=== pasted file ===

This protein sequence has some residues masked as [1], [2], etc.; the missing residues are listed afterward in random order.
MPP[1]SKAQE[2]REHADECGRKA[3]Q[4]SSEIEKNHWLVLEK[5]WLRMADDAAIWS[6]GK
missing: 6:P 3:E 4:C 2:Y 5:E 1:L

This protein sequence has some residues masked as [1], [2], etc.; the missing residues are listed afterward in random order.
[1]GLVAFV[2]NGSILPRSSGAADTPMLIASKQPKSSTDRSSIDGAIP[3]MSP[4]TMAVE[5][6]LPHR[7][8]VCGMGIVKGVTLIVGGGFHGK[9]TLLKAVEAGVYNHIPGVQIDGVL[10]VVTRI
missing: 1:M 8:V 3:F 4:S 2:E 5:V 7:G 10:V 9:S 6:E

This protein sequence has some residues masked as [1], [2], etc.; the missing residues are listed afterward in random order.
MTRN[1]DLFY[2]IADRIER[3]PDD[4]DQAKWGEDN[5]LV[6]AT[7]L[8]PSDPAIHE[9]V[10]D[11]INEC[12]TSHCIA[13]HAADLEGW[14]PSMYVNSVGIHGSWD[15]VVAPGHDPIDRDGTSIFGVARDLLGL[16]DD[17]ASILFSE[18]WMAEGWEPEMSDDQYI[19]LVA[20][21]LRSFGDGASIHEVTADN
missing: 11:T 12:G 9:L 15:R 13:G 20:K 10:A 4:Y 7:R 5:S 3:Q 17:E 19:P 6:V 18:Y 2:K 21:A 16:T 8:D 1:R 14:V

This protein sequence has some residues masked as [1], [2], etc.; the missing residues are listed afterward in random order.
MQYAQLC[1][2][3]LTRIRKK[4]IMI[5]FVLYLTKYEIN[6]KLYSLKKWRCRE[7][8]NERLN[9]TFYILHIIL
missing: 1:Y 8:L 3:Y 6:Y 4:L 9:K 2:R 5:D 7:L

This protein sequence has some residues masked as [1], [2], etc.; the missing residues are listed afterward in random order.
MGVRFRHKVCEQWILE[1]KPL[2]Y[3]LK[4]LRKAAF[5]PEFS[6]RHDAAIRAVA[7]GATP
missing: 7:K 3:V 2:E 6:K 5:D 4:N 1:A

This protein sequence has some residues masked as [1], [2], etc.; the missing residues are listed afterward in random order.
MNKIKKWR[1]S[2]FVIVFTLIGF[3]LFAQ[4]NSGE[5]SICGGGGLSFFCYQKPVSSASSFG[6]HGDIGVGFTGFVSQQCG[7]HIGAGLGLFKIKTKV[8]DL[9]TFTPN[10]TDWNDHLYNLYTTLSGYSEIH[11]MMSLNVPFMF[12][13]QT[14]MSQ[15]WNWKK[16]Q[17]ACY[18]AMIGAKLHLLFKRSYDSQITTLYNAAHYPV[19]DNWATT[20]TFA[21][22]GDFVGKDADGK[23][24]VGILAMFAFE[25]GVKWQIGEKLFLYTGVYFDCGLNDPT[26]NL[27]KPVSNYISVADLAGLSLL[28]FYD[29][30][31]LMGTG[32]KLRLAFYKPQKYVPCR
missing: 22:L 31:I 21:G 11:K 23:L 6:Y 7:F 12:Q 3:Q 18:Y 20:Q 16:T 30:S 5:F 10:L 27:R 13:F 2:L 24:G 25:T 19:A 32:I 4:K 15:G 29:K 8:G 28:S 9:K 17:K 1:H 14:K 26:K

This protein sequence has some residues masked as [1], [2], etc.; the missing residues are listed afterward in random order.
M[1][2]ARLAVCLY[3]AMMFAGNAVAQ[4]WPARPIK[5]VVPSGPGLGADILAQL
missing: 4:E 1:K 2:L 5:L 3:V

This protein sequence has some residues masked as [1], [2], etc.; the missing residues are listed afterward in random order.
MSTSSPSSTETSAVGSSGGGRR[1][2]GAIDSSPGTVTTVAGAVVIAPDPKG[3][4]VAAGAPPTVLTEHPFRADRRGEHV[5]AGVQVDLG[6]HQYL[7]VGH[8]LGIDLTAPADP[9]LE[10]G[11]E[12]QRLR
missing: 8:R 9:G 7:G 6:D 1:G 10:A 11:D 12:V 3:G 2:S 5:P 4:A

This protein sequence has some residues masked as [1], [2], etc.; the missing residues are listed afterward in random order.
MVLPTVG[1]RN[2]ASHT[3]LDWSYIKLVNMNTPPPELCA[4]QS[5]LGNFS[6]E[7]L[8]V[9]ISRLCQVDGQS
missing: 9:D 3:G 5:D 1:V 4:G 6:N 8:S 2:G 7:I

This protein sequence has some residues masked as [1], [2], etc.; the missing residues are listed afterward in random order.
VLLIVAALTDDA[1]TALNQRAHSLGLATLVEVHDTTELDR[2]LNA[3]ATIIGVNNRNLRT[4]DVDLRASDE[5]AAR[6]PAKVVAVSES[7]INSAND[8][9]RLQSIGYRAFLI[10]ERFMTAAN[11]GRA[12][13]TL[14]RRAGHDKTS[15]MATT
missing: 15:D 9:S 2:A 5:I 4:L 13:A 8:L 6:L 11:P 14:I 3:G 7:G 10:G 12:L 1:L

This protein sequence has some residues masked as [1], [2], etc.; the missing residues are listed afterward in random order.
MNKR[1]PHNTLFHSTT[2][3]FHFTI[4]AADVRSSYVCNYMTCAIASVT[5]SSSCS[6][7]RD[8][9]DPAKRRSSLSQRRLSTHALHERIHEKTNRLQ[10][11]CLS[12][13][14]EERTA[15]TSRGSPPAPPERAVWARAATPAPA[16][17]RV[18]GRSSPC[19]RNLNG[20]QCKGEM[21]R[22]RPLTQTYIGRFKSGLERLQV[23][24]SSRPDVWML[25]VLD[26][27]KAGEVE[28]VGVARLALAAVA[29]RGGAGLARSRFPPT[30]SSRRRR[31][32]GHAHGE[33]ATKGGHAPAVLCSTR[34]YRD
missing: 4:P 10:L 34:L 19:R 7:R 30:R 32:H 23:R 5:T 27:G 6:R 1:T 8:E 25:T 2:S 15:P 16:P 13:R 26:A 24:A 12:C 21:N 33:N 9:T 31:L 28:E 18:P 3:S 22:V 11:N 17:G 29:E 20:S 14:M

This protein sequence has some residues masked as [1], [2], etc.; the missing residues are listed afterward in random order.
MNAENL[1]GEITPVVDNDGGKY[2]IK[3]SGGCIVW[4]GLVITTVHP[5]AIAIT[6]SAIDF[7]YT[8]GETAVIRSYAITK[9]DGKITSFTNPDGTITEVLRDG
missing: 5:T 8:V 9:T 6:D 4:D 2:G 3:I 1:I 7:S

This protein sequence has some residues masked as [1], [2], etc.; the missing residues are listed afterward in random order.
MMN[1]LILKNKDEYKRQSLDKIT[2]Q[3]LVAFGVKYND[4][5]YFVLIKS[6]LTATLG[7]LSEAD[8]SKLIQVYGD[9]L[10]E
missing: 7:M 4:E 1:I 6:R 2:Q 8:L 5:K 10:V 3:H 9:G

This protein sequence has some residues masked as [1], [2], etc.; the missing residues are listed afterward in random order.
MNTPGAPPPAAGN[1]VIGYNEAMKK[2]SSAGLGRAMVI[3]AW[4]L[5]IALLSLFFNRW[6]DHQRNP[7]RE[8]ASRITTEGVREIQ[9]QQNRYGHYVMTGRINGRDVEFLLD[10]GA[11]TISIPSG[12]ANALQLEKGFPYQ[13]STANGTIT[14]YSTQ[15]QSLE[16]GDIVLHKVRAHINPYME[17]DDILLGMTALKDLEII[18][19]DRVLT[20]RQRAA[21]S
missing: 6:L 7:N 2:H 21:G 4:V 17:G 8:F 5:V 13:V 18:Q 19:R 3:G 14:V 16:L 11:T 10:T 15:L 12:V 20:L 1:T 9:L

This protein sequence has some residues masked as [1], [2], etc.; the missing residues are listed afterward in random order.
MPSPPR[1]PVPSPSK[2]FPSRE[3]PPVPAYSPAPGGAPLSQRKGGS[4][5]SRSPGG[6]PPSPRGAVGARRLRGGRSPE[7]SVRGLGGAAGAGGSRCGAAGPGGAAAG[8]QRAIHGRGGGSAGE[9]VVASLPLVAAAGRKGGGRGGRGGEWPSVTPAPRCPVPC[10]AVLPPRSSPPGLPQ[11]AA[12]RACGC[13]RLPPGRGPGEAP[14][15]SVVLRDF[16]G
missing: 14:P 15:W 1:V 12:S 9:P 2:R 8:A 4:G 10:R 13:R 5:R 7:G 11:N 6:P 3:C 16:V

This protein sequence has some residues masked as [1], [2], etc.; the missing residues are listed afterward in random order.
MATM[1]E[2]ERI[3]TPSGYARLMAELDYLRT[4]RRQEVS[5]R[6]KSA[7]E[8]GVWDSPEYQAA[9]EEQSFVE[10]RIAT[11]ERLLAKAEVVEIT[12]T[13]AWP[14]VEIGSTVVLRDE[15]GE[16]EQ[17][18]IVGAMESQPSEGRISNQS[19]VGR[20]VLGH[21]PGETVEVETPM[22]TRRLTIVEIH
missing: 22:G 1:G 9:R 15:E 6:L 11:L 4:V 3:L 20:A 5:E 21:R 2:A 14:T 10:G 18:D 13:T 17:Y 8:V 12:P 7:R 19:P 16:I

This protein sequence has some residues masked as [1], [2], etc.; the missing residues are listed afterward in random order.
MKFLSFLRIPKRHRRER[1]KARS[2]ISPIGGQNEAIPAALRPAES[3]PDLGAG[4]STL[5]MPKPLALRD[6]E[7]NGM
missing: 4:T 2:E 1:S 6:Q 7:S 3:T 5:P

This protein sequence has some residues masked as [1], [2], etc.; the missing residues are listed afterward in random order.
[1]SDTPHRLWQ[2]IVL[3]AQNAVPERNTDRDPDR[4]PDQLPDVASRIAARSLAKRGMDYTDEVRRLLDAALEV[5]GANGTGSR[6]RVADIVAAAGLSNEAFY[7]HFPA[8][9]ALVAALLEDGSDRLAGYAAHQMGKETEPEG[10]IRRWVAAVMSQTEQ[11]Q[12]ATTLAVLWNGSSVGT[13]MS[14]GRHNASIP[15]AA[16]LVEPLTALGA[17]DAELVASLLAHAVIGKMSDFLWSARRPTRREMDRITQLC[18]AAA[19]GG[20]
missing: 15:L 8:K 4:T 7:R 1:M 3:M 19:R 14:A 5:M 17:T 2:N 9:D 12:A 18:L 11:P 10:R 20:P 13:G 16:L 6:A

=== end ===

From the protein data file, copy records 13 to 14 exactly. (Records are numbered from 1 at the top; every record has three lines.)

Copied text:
This protein sequence has some residues masked as [1], [2], etc.; the missing residues are listed afterward in random order.
MMN[1]LILKNKDEYKRQSLDKIT[2]Q[3]LVAFGVKYND[4][5]YFVLIKS[6]LTATLG[7]LSEAD[8]SKLIQVYGD[9]L[10]E
missing: 7:M 4:E 1:I 6:R 2:Q 8:L 5:K 10:V 3:H 9:G

This protein sequence has some residues masked as [1], [2], etc.; the missing residues are listed afterward in random order.
MNTPGAPPPAAGN[1]VIGYNEAMKK[2]SSAGLGRAMVI[3]AW[4]L[5]IALLSLFFNRW[6]DHQRNP[7]RE[8]ASRITTEGVREIQ[9]QQNRYGHYVMTGRINGRDVEFLLD[10]GA[11]TISIPSG[12]ANALQLEKGFPYQ[13]STANGTIT[14]YSTQ[15]QSLE[16]GDIVLHKVRAHINPYME[17]DDILLGMTALKDLEII[18][19]DRVLT[20]RQRAA[21]S
missing: 6:L 7:N 2:H 21:G 4:V 17:G 8:F 5:V 13:V 18:Q 19:R 3:G 14:V 16:L 11:T 10:T 15:L 12:V 20:L 1:T 9:L